We can cringe at the Twins inability to garner more than two hits, but I doubt Chicago is crowing over their meager five—four during Blackburn's run. Both starters gave up three walks. Seven baserunners for one, five for the other. And you complain that the Twins didn't get it done? That's pitching, friend, not merely the inablitily of a bat to connect with a ball.

It is beneficial, too, that the Twins didn't lose the game on an error, on some crazy squibbler that sent a gimpy runner to the plate, but that it was Jim Thome blasted, utterly wrecked, a Blackburn fastball that got hung up over the plate just waiting for Big Jim's bat. That thing sailed clear over the high wall of center field—when that happens, it's a home run in any park, and a legitimate Twin-killing move.

There's a foolish survey at the right of the aforementioned Star-Tribune article, asking readers eager to assign blame just what went wrong. Was it Michael Cuddyer's trying to score on Brendan Harris' short fly to center? Cuddyer, perhaps seeing that any run would count, bolted to home after the catch, and Ken Griffey Jr. made a perfect throw to A. J. Pierzynski to nail Cuddyer at the plate. There was a collision, but I'm guessing that A. J. doesn't lose many of those (though replays on showed that the ball did in fact almost fly out of his glove). It was a great try. What would you have done, held Cuddyer? I'm sorry, but you've got to send the guy, you've got to grab these opportunities when they present themselves. Griffey is older, playing hurt, prone to bad throws. If Cuddyer would have held, and not scored, well, that play would have borne the brunt of the Twin Cities collective ire as well.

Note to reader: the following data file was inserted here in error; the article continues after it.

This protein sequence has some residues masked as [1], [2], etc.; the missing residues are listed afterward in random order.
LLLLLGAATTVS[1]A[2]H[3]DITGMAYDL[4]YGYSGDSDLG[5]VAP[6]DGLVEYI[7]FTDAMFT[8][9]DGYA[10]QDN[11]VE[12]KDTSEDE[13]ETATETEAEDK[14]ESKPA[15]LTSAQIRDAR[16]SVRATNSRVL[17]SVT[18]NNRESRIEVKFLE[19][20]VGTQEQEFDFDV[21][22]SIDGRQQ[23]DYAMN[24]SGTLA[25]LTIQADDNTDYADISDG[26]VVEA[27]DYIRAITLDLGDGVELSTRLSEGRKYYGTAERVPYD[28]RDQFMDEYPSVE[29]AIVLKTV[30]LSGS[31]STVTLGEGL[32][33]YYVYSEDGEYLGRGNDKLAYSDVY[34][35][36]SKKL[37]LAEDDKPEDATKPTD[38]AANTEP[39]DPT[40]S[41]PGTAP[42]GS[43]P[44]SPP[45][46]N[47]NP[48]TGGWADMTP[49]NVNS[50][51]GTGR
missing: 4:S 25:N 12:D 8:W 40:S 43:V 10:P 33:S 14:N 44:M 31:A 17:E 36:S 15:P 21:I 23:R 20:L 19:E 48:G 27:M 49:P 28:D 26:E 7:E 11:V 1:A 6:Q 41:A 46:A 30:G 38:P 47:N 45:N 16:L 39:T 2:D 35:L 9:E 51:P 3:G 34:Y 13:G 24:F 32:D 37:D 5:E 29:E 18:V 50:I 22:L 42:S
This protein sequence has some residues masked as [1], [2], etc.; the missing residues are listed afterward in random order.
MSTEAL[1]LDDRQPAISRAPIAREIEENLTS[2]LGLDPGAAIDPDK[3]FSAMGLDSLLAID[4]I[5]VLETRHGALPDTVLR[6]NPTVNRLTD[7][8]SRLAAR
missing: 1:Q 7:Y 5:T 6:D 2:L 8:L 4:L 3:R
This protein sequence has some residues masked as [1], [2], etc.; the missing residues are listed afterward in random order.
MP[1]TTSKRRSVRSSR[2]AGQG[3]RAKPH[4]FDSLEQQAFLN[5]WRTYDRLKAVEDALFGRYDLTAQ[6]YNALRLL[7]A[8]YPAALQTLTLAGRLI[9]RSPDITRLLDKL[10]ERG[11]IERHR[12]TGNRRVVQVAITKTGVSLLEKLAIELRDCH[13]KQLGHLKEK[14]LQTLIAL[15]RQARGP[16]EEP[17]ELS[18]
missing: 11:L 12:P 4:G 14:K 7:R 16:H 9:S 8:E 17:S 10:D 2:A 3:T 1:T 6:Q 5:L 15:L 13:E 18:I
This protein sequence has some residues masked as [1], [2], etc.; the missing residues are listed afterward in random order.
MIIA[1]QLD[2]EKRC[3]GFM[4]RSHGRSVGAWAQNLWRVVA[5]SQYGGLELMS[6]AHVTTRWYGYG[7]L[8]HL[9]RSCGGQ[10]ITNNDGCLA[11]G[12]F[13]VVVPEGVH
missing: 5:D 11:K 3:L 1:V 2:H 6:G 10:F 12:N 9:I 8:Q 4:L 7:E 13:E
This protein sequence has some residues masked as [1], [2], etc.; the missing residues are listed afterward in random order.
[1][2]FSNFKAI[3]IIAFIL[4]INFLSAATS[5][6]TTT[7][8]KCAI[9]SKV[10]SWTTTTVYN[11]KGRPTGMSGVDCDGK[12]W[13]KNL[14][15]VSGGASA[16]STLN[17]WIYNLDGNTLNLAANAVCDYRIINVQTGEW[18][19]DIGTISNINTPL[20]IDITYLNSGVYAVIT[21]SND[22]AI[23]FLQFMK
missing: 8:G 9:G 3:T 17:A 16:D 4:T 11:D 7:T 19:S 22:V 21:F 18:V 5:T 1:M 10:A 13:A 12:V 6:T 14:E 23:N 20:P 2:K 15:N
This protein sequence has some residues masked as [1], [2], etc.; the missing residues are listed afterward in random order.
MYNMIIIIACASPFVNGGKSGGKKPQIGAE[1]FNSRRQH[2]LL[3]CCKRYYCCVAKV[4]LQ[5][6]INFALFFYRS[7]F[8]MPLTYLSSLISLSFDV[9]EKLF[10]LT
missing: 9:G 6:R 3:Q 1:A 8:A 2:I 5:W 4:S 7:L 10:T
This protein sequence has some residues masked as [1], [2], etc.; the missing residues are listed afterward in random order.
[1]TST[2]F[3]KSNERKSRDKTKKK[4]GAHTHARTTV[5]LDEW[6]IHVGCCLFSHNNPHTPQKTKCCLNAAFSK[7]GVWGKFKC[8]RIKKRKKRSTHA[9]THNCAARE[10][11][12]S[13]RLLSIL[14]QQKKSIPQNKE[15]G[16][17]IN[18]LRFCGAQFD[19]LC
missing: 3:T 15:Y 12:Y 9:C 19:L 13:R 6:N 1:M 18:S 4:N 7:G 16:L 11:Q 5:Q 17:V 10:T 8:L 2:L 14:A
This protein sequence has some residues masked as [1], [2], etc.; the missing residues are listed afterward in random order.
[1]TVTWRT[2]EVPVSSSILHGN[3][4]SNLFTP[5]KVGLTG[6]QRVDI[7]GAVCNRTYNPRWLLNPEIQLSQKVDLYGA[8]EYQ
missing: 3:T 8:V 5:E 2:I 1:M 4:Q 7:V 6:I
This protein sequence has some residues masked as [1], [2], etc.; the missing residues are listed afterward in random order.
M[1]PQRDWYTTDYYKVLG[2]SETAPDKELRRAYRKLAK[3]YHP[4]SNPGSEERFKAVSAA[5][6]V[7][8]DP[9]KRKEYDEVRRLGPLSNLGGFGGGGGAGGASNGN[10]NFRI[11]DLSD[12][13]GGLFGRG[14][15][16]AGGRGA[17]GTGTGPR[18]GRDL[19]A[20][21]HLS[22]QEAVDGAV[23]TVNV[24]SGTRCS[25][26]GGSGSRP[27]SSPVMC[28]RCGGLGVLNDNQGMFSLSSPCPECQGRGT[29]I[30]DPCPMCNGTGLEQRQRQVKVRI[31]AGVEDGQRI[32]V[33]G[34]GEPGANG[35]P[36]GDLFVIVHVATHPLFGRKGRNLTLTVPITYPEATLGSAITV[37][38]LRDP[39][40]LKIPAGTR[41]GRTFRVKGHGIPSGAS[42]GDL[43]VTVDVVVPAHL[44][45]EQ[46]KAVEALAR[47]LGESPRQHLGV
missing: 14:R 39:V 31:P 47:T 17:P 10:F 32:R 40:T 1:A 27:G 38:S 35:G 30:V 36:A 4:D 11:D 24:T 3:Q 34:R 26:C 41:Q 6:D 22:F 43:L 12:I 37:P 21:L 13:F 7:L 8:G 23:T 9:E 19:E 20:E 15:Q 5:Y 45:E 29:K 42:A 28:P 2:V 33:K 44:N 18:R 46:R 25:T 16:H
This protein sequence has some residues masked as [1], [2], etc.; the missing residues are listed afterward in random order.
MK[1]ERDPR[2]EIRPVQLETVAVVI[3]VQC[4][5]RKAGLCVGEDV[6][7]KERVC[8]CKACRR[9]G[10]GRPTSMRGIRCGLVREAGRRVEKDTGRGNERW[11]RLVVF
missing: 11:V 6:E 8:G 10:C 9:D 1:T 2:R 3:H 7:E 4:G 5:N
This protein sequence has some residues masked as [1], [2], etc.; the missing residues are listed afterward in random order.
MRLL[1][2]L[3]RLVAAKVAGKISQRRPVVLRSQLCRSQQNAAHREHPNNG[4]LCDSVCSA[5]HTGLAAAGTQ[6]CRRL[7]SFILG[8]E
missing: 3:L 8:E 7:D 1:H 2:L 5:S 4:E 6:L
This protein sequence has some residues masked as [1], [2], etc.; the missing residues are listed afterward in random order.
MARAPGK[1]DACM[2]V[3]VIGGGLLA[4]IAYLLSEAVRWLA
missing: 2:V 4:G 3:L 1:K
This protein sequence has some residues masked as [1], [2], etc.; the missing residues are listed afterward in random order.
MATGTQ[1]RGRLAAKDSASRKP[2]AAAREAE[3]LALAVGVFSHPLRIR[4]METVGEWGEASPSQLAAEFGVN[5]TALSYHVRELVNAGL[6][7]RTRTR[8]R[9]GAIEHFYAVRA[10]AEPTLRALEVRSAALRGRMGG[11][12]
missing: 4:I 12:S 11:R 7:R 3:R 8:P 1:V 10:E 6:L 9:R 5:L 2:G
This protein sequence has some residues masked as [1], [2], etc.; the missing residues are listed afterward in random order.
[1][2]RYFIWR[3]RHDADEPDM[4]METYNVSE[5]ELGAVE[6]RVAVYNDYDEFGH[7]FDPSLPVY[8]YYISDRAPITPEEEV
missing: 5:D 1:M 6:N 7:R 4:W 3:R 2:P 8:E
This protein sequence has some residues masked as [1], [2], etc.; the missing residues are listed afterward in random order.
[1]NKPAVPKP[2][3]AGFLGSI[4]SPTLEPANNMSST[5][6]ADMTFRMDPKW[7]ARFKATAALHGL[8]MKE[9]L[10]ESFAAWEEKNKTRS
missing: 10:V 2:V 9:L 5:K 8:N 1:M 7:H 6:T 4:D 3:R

The survey, titled "What Doomed the Twins Last Night?" makes it sound as if this were a blow-out. Was it Cuddyer's brave try, Thome's homer, Morneau's quiet bat, or playing in Chicago? Well, literally it was Thome's home run, since that's what gave Chicago the score. But Morneau was as quiet as any of the Sox outside of Thome and Dye, who had two hits that didn't amount to anything.